Riddle games. Sword-forging. Dragon-slaying. The set piece tropes in Siegfried are so familiar to us, like a comfortable old coat, that it’s easy to miss a more subtle theme: at this point of the Ring cycle, each of the main characters is forced into acceptance of the changes that will befall them. Mime accepts that he cannot forge the sword, Fafner accepts his death and the foolishness of his cupidity for the ring, Brünnhilde and Siegfried understand that their love changes everything.

Gerhard Siegel (Mime), Stefan Vinke (Siegfried) © Gábor Kotschy, Müpa Budapest
Gerhard Siegel (Mime), Stefan Vinke (Siegfried)
© Gábor Kotschy, Müpa Budapest

Last night at Müpa, the outstanding set piece was the riddle game. When Mime makes the unfortunate choice of asking the Wanderer which race lives above the clouds, Tomasz Konieczny steps forward, plants his spear firmly on the stage and turns on the bass-baritone afterburners to declaim “the Gods”, revealing himself as Wotan in his full majesty; his tones power through the orchestral brass playing the Valhalla leitmotif. It was a thrill to remember, one of those enthralling moments that keep opera lovers hooked on their drug and coming back for more.

Gerhard Siegel can perform Mime in many ways. I’ve seen him do the hapless comic fall guy in Paris and a figure of tragic pathos at Covent Garden. Last night, he produced a synthesis of these two things that was nothing short of spellbinding, both as a piece of acting and in his use of the voice. Rattling semiquavers emphasised the comic aspects. He produced perfect legato and warmth of timbre for his despair at the impossibility of forging Nothung. When it came to the dwarf’s bombastic moments of hope for world domination, his power was not so far short of Konieczny’s.

Stefan Vinke (Siegfried), Allison Oakes (Brünnhilde) © Gábor Kotschy, Müpa Budapest
Stefan Vinke (Siegfried), Allison Oakes (Brünnhilde)
© Gábor Kotschy, Müpa Budapest

The title role of Siegfried is the most difficult in the whole Ring cycle, partly because of its extreme vocal demands, but also because it’s so hard to make us view the man as anything other than a violent spoilt brat. Stefan Vinke solves the problem by simple dint of digging into boundless reserves of enthusiasm: he is an irresistible life force when set against the dark, brooding nature of the characters around him.

Dark and brooding, that is, until he awakens Brünnhilde from her rock in Act 3. Allison Oakes has received many plaudits in these pages as Gutrune and she excelled in the larger role: there is a depth and warmth to the middle register of her voice that makes her compelling in her outpouring of passion. In this very long duet, she gave a particularly fine exposition of the ebb and flow of her emotions as she veers from dazed and barely awake to passionately in love to blind terror at losing the divine authority that was once hers. The voice can harden up in the high notes, but there aren’t too many of those in Siegfried and they were safely negotiated.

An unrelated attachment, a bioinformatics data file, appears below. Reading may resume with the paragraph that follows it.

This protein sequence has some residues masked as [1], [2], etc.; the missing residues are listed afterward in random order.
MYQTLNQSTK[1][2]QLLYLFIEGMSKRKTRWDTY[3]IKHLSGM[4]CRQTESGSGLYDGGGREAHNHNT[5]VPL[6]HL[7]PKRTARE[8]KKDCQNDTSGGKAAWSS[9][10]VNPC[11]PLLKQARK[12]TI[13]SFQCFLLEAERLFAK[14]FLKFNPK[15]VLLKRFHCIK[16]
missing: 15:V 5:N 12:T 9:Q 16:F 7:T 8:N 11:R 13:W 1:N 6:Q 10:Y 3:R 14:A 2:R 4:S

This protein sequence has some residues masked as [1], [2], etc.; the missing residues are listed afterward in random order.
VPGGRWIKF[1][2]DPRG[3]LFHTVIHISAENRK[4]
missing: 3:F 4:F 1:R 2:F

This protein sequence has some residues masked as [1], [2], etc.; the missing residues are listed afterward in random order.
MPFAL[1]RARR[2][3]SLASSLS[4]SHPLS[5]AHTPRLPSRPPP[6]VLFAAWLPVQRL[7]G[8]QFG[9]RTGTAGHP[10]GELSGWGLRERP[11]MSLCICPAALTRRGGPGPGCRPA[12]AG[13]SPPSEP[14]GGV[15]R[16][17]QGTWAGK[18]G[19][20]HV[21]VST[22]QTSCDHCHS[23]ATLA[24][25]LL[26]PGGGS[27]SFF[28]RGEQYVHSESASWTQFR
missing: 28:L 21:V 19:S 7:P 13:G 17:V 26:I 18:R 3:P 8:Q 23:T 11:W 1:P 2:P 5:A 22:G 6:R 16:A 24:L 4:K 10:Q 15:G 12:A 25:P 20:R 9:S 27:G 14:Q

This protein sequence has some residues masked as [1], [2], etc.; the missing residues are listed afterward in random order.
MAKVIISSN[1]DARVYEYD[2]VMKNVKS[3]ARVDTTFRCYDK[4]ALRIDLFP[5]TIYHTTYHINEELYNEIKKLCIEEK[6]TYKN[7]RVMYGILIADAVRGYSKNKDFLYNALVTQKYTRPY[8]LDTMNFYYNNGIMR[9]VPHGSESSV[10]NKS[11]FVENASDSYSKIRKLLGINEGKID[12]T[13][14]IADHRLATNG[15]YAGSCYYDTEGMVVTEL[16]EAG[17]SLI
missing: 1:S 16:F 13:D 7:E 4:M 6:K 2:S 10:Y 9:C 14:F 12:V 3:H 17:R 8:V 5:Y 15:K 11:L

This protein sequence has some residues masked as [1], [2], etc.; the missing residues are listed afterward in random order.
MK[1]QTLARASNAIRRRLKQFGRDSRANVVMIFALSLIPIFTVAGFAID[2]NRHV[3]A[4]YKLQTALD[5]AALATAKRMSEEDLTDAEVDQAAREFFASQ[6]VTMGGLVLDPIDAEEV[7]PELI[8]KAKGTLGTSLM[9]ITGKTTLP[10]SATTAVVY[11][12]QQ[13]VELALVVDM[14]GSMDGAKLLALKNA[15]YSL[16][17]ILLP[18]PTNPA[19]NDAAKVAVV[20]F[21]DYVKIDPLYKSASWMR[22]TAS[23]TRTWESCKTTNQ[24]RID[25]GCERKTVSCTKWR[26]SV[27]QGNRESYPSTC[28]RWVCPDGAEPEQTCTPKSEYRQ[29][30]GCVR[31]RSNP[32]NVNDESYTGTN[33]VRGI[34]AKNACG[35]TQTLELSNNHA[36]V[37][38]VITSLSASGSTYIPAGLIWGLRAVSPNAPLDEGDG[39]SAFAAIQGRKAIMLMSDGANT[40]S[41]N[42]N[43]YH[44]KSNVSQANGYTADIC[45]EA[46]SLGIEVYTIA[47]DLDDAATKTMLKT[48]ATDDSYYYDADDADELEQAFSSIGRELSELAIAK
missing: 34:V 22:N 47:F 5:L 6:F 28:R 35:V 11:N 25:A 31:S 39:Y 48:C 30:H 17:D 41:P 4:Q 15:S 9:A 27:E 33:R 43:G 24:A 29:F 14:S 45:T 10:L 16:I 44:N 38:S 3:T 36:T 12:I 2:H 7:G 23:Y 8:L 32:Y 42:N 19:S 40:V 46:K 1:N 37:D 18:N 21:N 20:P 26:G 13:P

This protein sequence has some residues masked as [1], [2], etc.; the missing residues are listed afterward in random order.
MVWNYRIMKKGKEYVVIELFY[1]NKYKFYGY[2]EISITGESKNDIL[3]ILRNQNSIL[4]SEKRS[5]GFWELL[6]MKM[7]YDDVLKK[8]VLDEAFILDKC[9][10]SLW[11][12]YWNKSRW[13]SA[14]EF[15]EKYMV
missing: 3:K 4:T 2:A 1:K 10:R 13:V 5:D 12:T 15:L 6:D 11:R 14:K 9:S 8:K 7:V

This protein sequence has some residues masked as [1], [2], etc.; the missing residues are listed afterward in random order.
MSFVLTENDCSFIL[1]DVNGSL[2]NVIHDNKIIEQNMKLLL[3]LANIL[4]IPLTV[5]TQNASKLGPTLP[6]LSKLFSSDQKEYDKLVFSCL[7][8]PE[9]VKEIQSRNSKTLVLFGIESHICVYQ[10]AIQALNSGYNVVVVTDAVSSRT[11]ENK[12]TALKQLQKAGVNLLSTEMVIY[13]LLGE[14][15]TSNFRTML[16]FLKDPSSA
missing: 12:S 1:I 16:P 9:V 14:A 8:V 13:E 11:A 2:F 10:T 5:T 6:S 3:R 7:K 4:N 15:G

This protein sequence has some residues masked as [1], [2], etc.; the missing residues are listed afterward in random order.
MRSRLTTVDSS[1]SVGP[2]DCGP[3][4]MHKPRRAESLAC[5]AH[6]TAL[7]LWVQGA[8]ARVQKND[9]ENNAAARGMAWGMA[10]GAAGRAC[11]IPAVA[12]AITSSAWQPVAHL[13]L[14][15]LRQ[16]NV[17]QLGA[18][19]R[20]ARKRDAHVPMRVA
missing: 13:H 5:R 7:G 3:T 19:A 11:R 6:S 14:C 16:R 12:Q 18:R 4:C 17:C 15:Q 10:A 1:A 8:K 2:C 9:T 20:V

Tomasz Konieczny (Wanderer), Erika Gál (Erda) © Gábor Kotschy, Müpa Budapest
Tomasz Konieczny (Wanderer), Erika Gál (Erda)
© Gábor Kotschy, Müpa Budapest

Overall, Hartmut Schörghofer’s staging worked well in Das Rheingold and intermittently well in Die Walküre, but in Siegfried, it repeatedly ignored details of the text and missed the emotional mark as a result. So the Brünnhilde-Siegfried duet was a compelling musical rendering, but it wasn’t helped by a main theme of all enveloping fire which burns away the sleeping figure to reveal Brünnhilde. There was much darkness and starlight to be set against a text which is full of references to the sun banishing the darkness. It’s not necessarily a bad idea to use a cartoon dragon, but it’s a very bad idea indeed to produce a childishly cheerful one whose heart is inexplicably in the region of its throat (in direct contradiction to Siegfried’s conversation with Mime). Konieczny and Erika Gál both sang superbly in the scene between Wotan and Erda, but the whole point is that you’re supposed to get a distant voice which grows in power as Erda rises from the depths and then fades as Wotan sends her back into her slumbers, finally understanding that his doom is on its way. The effect was destroyed by Gál being made to sing the whole thing from offstage, inevitably sounding weakly distant as a result.

But setting aside any reservations about the staging, this was a third evening in a row of marvellous musical performances. Péter Kálmán was venomous as Alberich, Walter Fink reached gravelly low notes as Fafner (the low G flat of “lasst mich schlafen” was gorgeous) and Eszter Zemlényi was a tuneful woodbird. Will I ever hear Siegfried better sung? Perhaps not. Once more, the orchestra demonstrated their ability to paint musical colour in this hall: Siegfried’s horn call, executed on stage, proved to be a textbook demonstration of how to shift colours on a single brass instrument to vivid effect.

To be resumed with the three Norns...


Read the reviews of the other operas in the cycle: Das Rheingold, Die Walküre, Götterdämmerung.

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